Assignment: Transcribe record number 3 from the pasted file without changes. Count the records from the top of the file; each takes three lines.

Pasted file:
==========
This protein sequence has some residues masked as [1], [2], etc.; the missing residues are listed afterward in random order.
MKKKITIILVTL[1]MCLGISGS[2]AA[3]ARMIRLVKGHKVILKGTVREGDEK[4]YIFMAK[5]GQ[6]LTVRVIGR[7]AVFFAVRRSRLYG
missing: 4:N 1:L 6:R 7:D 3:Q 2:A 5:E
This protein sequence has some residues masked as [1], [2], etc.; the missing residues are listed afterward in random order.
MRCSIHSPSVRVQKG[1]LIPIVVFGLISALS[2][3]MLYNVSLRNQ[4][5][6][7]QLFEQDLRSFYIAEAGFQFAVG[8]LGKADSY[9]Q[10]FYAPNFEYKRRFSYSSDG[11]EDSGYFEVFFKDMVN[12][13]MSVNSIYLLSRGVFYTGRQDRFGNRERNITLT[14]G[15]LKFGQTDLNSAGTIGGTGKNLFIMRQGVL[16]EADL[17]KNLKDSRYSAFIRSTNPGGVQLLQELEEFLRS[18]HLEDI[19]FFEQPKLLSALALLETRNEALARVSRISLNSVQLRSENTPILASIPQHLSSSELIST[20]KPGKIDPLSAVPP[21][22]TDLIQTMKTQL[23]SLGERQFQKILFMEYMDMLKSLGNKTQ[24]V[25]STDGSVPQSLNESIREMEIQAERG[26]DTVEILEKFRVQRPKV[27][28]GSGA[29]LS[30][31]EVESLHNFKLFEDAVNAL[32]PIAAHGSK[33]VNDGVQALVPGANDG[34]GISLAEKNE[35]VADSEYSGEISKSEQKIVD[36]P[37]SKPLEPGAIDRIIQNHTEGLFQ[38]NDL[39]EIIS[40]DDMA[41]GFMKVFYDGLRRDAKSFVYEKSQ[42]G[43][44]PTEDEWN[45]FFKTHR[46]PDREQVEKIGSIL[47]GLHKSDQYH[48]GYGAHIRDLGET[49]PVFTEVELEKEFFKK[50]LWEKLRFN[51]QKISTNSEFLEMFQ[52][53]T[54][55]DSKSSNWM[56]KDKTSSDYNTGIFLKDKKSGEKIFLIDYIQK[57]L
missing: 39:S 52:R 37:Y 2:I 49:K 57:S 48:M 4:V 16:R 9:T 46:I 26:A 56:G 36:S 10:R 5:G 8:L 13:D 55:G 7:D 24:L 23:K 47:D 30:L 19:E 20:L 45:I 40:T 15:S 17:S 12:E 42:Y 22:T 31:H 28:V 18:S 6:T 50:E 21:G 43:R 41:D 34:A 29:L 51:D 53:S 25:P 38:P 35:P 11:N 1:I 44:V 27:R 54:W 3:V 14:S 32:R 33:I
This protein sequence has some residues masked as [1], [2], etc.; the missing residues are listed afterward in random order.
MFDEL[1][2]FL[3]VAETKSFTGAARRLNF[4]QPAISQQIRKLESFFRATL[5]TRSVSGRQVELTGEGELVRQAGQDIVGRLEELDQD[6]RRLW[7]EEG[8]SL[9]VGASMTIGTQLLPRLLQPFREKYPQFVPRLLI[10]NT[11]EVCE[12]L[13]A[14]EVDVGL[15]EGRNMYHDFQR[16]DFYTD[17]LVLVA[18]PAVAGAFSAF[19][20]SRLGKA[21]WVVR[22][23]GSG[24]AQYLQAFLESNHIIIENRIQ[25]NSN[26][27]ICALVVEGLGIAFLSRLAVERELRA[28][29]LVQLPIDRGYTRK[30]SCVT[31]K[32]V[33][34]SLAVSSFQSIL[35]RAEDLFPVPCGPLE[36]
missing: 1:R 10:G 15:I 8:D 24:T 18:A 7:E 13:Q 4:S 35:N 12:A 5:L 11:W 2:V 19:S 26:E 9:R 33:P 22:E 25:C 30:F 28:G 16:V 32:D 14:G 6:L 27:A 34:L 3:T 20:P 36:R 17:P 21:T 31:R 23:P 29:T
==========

This protein sequence has some residues masked as [1], [2], etc.; the missing residues are listed afterward in random order.
MFDEL[1][2]FL[3]VAETKSFTGAARRLNF[4]QPAISQQIRKLESFFRATL[5]TRSVSGRQVELTGEGELVRQAGQDIVGRLEELDQD[6]RRLW[7]EEG[8]SL[9]VGASMTIGTQLLPRLLQPFREKYPQFVPRLLI[10]NT[11]EVCE[12]L[13]A[14]EVDVGL[15]EGRNMYHDFQR[16]DFYTD[17]LVLVA[18]PAVAGAFSAF[19][20]SRLGKA[21]WVVR[22][23]GSG[24]AQYLQAFLESNHIIIENRIQ[25]NSN[26][27]ICALVVEGLGIAFLSRLAVERELRA[28][29]LVQLPIDRGYTRK[30]SCVT[31]K[32]V[33][34]SLAVSSFQSIL[35]RAEDLFPVPCGPLE[36]
missing: 1:R 10:G 15:I 8:D 24:T 18:A 7:E 13:Q 4:S 35:N 12:A 5:L 11:W 2:V 19:S 26:E 9:R 33:P 22:E 25:C 30:F 28:G 16:V 32:D 14:G 6:L 27:A 34:L 3:T 20:P 36:R 17:P 21:T 31:R 23:P 29:T